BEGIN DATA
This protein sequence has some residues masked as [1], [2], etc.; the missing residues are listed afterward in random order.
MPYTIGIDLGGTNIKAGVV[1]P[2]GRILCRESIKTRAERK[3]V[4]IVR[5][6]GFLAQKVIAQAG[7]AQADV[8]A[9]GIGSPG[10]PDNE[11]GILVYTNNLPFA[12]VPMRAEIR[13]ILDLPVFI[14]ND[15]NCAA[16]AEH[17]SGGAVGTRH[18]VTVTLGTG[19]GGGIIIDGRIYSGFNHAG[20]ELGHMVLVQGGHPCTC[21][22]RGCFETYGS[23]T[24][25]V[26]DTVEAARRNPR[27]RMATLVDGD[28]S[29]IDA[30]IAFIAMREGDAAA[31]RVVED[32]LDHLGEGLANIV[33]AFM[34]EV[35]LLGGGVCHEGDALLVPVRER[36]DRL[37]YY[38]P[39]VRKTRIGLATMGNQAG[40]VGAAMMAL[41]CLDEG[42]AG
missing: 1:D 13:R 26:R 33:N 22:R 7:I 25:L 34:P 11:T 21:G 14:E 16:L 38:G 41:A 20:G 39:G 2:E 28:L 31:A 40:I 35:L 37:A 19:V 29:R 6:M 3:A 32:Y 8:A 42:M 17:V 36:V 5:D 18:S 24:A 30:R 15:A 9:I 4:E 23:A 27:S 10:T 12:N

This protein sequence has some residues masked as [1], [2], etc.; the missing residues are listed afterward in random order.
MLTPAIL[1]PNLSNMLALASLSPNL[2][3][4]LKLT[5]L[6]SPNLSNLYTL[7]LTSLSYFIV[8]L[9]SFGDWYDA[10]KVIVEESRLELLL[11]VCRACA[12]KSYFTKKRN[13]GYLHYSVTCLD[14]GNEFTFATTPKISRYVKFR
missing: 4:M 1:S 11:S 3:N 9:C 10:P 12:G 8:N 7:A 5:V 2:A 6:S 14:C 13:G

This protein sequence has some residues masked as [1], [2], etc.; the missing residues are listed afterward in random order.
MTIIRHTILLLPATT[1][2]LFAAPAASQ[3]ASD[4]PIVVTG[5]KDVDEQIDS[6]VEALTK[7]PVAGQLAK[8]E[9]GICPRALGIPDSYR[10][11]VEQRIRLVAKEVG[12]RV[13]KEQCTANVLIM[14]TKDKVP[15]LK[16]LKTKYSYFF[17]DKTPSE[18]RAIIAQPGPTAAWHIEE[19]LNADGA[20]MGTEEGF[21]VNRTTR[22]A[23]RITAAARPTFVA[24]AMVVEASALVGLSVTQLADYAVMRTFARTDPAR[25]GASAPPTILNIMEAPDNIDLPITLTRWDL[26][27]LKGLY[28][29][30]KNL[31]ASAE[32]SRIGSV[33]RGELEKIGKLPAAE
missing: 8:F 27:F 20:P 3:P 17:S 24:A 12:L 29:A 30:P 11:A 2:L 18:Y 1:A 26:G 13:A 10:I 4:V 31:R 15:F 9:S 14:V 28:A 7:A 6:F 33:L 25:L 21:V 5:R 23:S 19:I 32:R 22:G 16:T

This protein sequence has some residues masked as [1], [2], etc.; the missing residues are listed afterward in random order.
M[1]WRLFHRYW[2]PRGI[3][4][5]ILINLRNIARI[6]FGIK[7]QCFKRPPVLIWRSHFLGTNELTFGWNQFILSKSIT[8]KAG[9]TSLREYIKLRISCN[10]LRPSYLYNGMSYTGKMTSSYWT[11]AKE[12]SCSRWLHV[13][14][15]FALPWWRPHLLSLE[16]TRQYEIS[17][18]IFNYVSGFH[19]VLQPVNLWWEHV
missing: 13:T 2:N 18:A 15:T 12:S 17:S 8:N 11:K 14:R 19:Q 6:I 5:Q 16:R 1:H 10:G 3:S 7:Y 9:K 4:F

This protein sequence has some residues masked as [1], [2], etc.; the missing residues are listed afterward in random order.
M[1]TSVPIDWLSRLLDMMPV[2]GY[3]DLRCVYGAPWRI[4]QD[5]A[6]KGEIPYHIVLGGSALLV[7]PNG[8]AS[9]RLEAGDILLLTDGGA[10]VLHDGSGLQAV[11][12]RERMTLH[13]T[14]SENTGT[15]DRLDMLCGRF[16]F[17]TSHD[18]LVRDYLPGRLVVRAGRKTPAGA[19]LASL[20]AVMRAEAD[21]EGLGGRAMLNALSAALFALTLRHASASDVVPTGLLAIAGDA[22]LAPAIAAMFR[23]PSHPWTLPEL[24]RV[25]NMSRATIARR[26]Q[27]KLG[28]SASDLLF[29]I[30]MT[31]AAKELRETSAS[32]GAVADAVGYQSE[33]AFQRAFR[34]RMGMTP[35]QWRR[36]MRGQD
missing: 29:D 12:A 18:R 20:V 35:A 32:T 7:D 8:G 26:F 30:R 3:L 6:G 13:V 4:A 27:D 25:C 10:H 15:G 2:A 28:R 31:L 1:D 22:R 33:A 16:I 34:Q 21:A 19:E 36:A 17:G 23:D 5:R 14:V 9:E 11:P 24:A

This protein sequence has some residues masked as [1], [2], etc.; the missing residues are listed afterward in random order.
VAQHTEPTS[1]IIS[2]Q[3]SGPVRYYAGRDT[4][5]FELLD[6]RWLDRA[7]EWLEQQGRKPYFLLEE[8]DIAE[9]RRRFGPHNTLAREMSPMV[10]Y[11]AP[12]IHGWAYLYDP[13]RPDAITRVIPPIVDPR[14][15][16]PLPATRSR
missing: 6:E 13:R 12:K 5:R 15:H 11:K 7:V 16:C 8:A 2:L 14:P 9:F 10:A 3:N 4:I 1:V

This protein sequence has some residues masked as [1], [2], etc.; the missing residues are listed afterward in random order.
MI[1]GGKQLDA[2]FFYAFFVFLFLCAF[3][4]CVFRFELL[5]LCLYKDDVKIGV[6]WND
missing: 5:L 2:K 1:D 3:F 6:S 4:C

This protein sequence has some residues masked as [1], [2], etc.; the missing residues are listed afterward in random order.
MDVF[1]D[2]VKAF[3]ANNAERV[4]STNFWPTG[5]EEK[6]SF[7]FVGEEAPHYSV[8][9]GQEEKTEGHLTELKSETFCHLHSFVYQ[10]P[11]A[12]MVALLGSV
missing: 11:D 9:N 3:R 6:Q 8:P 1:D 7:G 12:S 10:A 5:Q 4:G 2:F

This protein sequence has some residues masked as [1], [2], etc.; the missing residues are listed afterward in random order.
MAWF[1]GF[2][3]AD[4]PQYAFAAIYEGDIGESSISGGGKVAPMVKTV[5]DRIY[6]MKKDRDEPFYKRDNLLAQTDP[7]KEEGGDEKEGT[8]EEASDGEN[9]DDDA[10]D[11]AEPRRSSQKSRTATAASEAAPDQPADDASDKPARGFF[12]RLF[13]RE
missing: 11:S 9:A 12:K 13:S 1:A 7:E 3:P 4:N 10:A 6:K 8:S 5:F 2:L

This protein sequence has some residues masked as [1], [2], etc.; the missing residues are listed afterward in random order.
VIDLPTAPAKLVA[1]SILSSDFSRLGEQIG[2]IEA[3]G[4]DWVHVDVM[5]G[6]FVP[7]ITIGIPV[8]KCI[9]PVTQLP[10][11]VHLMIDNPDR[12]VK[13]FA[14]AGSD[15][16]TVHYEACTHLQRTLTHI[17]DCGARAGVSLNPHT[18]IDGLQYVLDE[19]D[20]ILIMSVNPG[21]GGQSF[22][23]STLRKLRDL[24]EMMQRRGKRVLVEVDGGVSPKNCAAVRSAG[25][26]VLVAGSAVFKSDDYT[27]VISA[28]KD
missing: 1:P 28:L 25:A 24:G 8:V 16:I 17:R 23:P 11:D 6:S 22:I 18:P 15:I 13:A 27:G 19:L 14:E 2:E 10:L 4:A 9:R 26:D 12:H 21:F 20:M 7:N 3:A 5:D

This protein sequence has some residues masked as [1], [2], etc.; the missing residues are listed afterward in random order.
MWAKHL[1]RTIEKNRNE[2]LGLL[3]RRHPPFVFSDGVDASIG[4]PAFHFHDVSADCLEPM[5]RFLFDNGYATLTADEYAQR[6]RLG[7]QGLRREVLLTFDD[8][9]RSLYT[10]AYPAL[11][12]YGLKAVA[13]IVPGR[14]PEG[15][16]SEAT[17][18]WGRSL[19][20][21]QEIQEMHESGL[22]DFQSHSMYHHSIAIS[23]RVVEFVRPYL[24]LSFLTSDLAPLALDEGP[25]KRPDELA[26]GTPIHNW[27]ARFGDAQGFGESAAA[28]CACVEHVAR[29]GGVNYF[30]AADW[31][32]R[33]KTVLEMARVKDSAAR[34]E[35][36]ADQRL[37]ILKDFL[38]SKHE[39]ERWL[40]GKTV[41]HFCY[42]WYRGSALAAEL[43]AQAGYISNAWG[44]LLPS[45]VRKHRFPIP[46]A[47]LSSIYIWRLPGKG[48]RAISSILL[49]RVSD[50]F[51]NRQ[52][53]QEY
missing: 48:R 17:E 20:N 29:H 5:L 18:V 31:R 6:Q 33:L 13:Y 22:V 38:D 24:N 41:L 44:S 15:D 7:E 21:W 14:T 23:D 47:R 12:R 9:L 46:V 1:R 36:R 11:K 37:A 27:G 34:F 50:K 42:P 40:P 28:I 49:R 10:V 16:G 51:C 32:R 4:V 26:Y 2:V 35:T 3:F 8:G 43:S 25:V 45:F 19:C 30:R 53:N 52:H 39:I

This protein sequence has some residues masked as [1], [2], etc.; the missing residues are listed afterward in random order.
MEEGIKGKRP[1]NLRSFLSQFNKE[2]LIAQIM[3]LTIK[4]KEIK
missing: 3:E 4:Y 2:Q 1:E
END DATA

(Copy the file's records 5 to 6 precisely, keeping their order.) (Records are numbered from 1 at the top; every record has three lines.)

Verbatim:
This protein sequence has some residues masked as [1], [2], etc.; the missing residues are listed afterward in random order.
M[1]TSVPIDWLSRLLDMMPV[2]GY[3]DLRCVYGAPWRI[4]QD[5]A[6]KGEIPYHIVLGGSALLV[7]PNG[8]AS[9]RLEAGDILLLTDGGA[10]VLHDGSGLQAV[11][12]RERMTLH[13]T[14]SENTGT[15]DRLDMLCGRF[16]F[17]TSHD[18]LVRDYLPGRLVVRAGRKTPAGA[19]LASL[20]AVMRAEAD[21]EGLGGRAMLNALSAALFALTLRHASASDVVPTGLLAIAGDA[22]LAPAIAAMFR[23]PSHPWTLPEL[24]RV[25]NMSRATIARR[26]Q[27]KLG[28]SASDLLF[29]I[30]MT[31]AAKELRETSAS[32]GAVADAVGYQSE[33]AFQRAFR[34]RMGMTP[35]QWRR[36]MRGQD
missing: 29:D 12:A 18:R 20:V 35:A 32:T 7:D 8:G 26:F 30:R 3:L 6:G 13:V 4:A 27:D 25:C 10:H 15:G 2:A 28:R 31:L 1:D 22:R 33:A 16:I 34:Q 21:A 19:E 36:A 17:G 23:D 5:R 14:V 9:E 11:P 24:A

This protein sequence has some residues masked as [1], [2], etc.; the missing residues are listed afterward in random order.
VAQHTEPTS[1]IIS[2]Q[3]SGPVRYYAGRDT[4][5]FELLD[6]RWLDRA[7]EWLEQQGRKPYFLLEE[8]DIAE[9]RRRFGPHNTLAREMSPMV[10]Y[11]AP[12]IHGWAYLYDP[13]RPDAITRVIPPIVDPR[14][15][16]PLPATRSR
missing: 6:E 13:R 12:K 5:R 15:H 11:K 7:V 16:C 8:A 2:L 14:P 9:F 10:A 3:N 4:I 1:V